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Stephanie Prady
Senior Research Fellow, Inequalities in Health



Stephanie has been a health services researcher and social epidemiologist in hospitals and universities both in the UK and the US. She currently holds a Wellcome Trust Society and Ethics Research Fellowship (2016-19). In this work she aims to model the effect that different preventative or treatment interventions have on altering the variation in the benefit experienced by advantaged groups compared to disadvantaged groups (the mental health inequality).

Her previous MRC-funded research on health inequality focused on families in the context of maternal mental health in collaboration with the Born in Bradford study, and strategies to reduce health inequalities through interventions in the NIHR-funded CLAHRC Yorkshire and the Humber. She has also worked on wide range of projects including electronic health records, substance abuse, complementary medicine, clinical audit and ethnic minority health. Stephanie has a special interest in methodological considerations including measurement, the analysis of routine data, and novel review methods.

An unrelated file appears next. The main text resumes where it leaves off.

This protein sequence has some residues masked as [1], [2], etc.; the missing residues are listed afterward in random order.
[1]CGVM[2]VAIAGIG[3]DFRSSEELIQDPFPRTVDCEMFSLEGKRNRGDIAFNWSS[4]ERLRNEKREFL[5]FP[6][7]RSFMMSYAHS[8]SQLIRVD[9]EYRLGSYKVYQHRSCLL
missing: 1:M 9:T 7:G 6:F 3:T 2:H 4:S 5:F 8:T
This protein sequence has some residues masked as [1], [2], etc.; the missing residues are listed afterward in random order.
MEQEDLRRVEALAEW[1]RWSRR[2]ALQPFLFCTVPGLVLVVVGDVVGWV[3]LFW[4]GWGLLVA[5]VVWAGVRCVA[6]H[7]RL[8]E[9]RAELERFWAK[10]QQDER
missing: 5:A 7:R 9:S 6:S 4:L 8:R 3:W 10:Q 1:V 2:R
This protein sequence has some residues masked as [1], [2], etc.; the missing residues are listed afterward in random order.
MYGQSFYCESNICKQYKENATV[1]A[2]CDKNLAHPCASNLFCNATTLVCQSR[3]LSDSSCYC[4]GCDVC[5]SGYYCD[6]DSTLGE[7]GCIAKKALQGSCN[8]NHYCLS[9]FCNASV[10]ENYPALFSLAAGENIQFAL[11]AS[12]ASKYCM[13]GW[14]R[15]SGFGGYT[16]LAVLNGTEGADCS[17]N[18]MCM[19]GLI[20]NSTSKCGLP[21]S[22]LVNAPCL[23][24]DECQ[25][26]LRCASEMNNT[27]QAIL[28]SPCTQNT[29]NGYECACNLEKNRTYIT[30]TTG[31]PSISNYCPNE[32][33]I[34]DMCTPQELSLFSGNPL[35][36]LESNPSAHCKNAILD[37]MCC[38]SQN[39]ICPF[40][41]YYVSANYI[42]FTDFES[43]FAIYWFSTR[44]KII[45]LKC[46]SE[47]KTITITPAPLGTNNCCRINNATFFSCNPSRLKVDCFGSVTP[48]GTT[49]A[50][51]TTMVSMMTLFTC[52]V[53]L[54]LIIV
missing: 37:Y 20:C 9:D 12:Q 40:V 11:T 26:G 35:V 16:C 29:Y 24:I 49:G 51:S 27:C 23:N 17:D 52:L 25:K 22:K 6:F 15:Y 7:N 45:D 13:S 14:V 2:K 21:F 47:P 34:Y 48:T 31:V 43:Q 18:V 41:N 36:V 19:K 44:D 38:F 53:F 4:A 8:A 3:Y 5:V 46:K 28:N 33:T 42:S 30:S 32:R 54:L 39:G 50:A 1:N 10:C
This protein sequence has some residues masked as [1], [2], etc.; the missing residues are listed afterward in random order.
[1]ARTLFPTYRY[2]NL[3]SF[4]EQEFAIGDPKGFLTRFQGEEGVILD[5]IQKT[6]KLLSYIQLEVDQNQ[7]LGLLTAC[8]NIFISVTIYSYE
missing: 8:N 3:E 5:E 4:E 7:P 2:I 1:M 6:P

• BSc (Hons)
  • MAc
  • MSc
  • PhD



Stephanie's research interests lie in the social determinants of health inequalities, particularly in mental health.


Previous projects

Research group(s)


Stephanie is interested in supervising PhD students in the following areas: population health; social epidemiology; inequalities in common mental health problems; evidence synthesis including methodological reviews; bias and methods in trials; methods in the use of routine data in research. 


Full publications list

Stephanie Prady

Contact details

Stephanie Prady
Senior Research Fellow, Inequalities in Health

Tel: 01904 32(1362)



Stephanie is interested in supervising Master's dissertations in the broad areas of social epidemiology, mental health inequalities, mental health, perinatal mental health, the use of routinely collected data in research, and methodology in both trials and observational analysis. Preferred methods are reviews (either methodological or outcome focused), or analysis of primary or secondary quantitative data.